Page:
Feb. 18 (Bloomberg) — Guy Hands, the U.K. investor, says he hasn’t visited his wife and two school-age children at their home in Kent, where he was born near London, since April.
The founder of Terra Firma Capital Partners Ltd (the company that is currently evicting several families from Sweet Way Estates in West Hendon), never flies through London airports and has missed industry awards in the U.K. capital since moving to Guernsey in the Channel Islands to reduce taxes, according to court filings. He doesn’t see his parents or his doctors in London anymore.
The decision to become a tax exile has proven a “burdensome option for me and my family,” Hands said in documents filed Feb. 4 in U.S. District Court in Manhattan as he sought to prevent a court fight with Citigroup Inc. from being heard in the U.K. His story is a cautionary tale for bankers and money managers who are tempted to flee London’s rising taxes.
“It’s a personal choice: you have to trade off the right infrastructure, work environment, the country you grew up in, your family, the schools, your whole life, with wealth,” said Richard Wilson, partner at London-based private equity firm Apax Partners LLP.
Contrast Mr Hands woes with those currently being experienced by the tenants of Sweets Way.
Sweets Way has been used in the last few years as social housing for local families, some on long term temporary accommodation arrangements, of the sort we have seen at West Hendon, denying people the full protection of secure tenancy, and making them easier to dispose of – to ‘decant’, when they themselves become ‘surplus to requirement’.Their homes are now to be demolished, to make way for a new development approved by Barnet Council last December, after a previous one, a very similar one, was turned down just a couple of months before the local elections of last year.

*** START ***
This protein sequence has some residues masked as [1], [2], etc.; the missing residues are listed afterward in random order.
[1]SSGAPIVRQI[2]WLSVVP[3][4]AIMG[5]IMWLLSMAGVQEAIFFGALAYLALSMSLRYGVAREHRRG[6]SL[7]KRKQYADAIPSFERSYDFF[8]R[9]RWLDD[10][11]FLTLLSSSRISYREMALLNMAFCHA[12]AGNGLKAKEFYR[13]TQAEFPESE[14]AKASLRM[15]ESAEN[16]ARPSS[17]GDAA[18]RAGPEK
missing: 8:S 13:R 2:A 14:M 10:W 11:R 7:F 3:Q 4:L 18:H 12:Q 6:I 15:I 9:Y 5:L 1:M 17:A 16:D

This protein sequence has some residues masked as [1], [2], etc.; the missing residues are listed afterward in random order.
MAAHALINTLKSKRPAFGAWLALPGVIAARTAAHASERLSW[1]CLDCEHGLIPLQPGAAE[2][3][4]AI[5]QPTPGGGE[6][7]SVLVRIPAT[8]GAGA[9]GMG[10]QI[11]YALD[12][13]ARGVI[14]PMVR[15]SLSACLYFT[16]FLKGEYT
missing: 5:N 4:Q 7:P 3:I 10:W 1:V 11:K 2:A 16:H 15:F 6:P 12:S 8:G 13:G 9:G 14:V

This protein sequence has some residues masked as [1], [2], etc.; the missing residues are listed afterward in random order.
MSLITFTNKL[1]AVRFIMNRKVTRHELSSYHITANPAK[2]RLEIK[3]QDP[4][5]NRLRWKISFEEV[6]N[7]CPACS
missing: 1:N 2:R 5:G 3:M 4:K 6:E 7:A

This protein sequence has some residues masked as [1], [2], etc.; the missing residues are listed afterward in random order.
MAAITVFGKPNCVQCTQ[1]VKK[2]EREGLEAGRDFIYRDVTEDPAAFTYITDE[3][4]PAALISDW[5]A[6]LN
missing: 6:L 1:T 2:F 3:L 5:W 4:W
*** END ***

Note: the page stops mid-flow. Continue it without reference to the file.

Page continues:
Barnet Council has had plenty of time to arrange for the families of Sweets Way to be given alternative accommodation, but has failed to do so with any semblance of competence. This has led to terrible outcomes for some families, mercilessly evicted like tenants in the Irish famine, emptied out onto the streets, their possessions dumped there by bailiffs, the residents left to fend for themselves.
Meet two residents about to be evicted from Sweets Way: one was Peter, a very nice, elderly man with complex health problems, who had suffered a heart attack at the end of last year as a result, he said, of the stress caused by the looming eviction, and his worry about finding a new home. He had accepted alternative accommodation, only to find housing officers had given the property to someone else, and then told him he must take up a place in Hanwell.
The other was a lovely woman called Shereen, who had two teenage sons. Here are photos of the accommodation she was expected to move to by Barnet Homes: a flat on another ‘regeneration’ estate, so clearly again for another limited tenancy – but this place was simply foul: appalling.
Filthy, damp, squalid: with broken windows, uninhabitable.
Sweets Way was home to around 160 families: all to be evicted, as we have seen, with no real consideration of the difficulty of finding suitable accommodation for them to move to. Only ten families remain. Eviction, court orders, bailiffs: all arranged with logistical efficiency. Rehousing? A matter of indifference, it seems, to Barnet Homes. Families uprooted, given one choice of accommodation, suitable or not, in any location, and in any state of repair.
From the first tweet, denied by Barnet Council, claiming that the children of some evicted family had been taken into care, to the scenes witnessed and filmed by local housing campaigners, of bailiffs evicting tenants and their possessions onto the street. This kind of puts Mr Guy Hand’s troubles into perspective does it not?
What do you think Prime Minister?
Facts courtesy of ‘Broken Barnet & the FT’